What is your idea of happiness?
Freedom of mind and spirit. An easy example is that wonderful feeling when I don’t have timelines, deadlines, appointments, phone calls or emails to attend to and everything seems complete in my mind, and I am free to take a long walk or swim with my loved ones.
What is your greatest fear?
Perhaps it’s the fear that some day I too will stop walking the talk. There’s is a fine line between living one’s truth and looking good. I hope I never choose to cross over.
Which historical figure do you most identify with?
I don’t romanticise history, but I do have a strong urge for environmental living — so I must have been a tribal or villager of some sort. I feel empathy for women during wars, losing their husbands, children and homes. War is such a wasteful activity. Who knows! Perhaps I have been there in the past and hence feel strongly about them.
Which living person do you most admire?
Nelson Mandela, Dada Vaswani, Harsh Mander, Shabana Azmi – I admire their humanitarian work. But sadly even Nelson Mandela could not keep corruption out of his cabinet and within a year, I am told, the victims of apartheid turned into perpetrators of corruption on their own people. Greed has no boundaries of colour or country does it? I admire my father-in-law a lot too. He is an amazing human being.
What is the trait you most deplore in yourself?
My immense attachment to my comfort zone.
What is the trait you most deplore in others?
What I find most deplorable is cruelty of spirit – racism, casteism, and religious or social prejudice.
What is your greatest extravagance?
Latitudes spa every Sunday.
What is your favourite journey?
The inner one. It makes me stronger and wiser to take the outer ones.
Who is your favourite painter?
A simple question but I am giving you a complicated answer. I have realised that paintings are of different kinds: living paintings, moving paintings, digital art and traditional ones. I enjoy them all and have no particular favourites. To stop and appreciate whatever is in front of one is a gift, and to be able to look within as well.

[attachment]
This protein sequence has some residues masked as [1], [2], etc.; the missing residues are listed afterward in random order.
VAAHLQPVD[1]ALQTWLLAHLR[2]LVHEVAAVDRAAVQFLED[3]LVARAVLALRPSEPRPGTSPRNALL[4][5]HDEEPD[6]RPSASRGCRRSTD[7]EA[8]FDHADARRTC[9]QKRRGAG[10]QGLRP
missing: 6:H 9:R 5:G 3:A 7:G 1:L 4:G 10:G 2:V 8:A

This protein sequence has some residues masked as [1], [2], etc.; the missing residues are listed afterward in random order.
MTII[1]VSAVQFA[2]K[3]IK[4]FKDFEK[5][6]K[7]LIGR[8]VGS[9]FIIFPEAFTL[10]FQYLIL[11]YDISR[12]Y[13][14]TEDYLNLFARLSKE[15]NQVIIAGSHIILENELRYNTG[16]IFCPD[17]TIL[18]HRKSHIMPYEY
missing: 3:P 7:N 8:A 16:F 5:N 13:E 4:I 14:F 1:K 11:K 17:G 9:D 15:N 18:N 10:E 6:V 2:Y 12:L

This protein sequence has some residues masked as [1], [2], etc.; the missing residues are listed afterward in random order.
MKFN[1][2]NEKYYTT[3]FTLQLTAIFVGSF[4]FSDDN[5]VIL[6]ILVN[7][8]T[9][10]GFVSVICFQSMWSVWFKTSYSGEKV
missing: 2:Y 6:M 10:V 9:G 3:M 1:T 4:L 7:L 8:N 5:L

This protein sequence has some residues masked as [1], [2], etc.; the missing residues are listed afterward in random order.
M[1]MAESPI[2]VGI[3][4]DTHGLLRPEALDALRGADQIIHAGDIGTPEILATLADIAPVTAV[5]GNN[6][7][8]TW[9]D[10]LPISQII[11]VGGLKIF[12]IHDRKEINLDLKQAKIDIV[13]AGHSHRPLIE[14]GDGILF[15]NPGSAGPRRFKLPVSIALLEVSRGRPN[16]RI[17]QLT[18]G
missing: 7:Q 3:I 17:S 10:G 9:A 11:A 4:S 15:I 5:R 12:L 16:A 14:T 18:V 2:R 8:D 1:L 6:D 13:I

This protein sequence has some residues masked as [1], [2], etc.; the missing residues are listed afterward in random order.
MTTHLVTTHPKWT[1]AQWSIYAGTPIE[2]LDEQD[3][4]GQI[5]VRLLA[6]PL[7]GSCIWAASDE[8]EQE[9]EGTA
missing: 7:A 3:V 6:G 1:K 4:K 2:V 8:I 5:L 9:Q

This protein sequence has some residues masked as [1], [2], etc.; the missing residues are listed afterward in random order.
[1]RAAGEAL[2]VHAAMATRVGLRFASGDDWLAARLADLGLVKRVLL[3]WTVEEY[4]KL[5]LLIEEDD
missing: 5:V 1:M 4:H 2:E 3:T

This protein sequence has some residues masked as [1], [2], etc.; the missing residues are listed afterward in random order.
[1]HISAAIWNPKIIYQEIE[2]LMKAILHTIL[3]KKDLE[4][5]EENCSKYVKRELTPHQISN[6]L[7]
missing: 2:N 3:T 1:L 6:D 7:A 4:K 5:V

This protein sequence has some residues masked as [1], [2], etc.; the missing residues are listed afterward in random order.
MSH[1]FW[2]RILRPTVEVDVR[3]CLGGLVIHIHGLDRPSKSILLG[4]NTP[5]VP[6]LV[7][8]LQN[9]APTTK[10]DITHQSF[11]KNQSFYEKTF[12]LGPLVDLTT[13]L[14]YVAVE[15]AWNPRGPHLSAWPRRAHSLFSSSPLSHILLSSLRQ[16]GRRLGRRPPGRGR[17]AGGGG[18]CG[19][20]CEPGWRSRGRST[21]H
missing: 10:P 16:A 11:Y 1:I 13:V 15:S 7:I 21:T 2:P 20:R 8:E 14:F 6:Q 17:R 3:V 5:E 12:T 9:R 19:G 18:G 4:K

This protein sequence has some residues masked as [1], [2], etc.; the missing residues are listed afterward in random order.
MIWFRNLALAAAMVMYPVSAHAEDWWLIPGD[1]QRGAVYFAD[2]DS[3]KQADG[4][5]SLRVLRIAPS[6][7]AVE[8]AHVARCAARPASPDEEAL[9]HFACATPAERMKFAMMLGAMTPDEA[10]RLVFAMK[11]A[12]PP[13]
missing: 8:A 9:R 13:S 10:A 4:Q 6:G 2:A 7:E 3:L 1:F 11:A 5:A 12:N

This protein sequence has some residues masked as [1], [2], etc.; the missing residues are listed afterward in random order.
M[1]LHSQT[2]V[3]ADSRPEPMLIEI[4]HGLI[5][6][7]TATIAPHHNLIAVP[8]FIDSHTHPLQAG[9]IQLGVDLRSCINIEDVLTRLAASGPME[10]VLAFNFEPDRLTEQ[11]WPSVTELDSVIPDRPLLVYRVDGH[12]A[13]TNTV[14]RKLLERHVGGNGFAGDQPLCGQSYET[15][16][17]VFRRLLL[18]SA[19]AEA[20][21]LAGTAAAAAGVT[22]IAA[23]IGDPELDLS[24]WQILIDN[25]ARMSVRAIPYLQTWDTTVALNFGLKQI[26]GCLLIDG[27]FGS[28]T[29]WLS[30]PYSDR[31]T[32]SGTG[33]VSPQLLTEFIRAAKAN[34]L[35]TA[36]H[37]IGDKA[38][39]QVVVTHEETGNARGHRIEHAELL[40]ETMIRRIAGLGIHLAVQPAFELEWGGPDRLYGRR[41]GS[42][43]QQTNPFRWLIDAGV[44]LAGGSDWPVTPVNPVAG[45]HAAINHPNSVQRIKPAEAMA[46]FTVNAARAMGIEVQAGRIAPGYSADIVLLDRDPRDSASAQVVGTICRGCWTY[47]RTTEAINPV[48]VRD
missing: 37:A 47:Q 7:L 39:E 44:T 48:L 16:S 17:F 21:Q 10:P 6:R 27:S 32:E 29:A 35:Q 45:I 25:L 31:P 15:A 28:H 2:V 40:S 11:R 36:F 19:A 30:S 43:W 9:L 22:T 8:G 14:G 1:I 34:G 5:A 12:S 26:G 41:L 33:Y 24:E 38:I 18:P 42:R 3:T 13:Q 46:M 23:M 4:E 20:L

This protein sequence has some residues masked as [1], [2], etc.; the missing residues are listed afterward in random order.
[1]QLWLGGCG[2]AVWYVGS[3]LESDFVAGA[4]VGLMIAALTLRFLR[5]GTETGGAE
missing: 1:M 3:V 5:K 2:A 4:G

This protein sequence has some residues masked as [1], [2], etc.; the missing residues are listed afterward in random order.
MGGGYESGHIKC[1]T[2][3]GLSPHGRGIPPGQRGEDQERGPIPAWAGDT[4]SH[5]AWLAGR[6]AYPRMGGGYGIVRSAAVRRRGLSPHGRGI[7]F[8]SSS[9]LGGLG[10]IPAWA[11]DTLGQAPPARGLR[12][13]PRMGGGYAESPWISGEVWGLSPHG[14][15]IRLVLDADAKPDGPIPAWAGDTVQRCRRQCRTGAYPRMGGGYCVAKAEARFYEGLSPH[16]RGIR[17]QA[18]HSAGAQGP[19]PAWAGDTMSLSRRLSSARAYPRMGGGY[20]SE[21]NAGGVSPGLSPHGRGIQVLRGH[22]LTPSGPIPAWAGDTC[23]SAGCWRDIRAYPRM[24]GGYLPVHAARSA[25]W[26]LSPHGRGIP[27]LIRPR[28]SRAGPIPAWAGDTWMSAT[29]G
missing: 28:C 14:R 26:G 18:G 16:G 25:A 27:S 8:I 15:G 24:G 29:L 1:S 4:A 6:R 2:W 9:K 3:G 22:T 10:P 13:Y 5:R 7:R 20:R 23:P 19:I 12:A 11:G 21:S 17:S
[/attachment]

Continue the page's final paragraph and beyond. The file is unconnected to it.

What do you consider the most overrated virtue?
Charity without the spirit of compassion. I see too many individuals obsessed with charity for social name but have no true charity of spirit.
On what occasion do you lie?
When asked to functions. I treasure my quiet time and have tried to be truthful, but people don’t take quiet time as an option.
What do you dislike most about your appearance?
Haven’t given it much thought….
Which living person do you most despise?
I don’t go there. Who am I to judge? But paedophiles and rapists should get the death penalty if you ask me.
Which words or phrases do you most overuse?
Abhivruddhi kosam krushi chaeyyali, chaitanyam ravali, himsalu aapali. [Work hard towards development, bring in awareness, stop violence.]
What is your greatest regret?
Not being able to speak Telugu well.
What or who is the greatest love of your life?
Nag, of course!
When and where were you happiest?
Here and now, I suppose. This is the happiest I have ever been. I love the age and the wisdom and the phase I am passing through.
What is your present state of mind?
Busy. I do feel the need for some quiet time and am planning it soon. I am off for my 10-day annual Vipassana retreat.
How would you like to die?
I have come to terms with my mortality, so I am ready if the end comes. I would like it to be peaceful and prepare my loved ones and workplace to carry on just fine without me. I certainly would not want any grieving – a celebration of life perhaps.
What is your favourite motto?
I have lots of them: Never become too busy to save a life! If you take the praise then jolly well take the blame! Unwrap each day like a gift! Smile and the world smiles with you! The list goes on…
Amala Akkineni stepped into the limelight as a student of Rukmini Devi Arundale’s Kalakshetra. Films followed in the 1980s, and she ruled the marquee for a while. But she finally found her calling in animal activism. As the founder of Blue Cross in Hyderabad, she has worked hard to make people aware of animals’ rights. Today, Amala works passionately towards issues concerning the environment, domestic violence and women’s empowerment as well.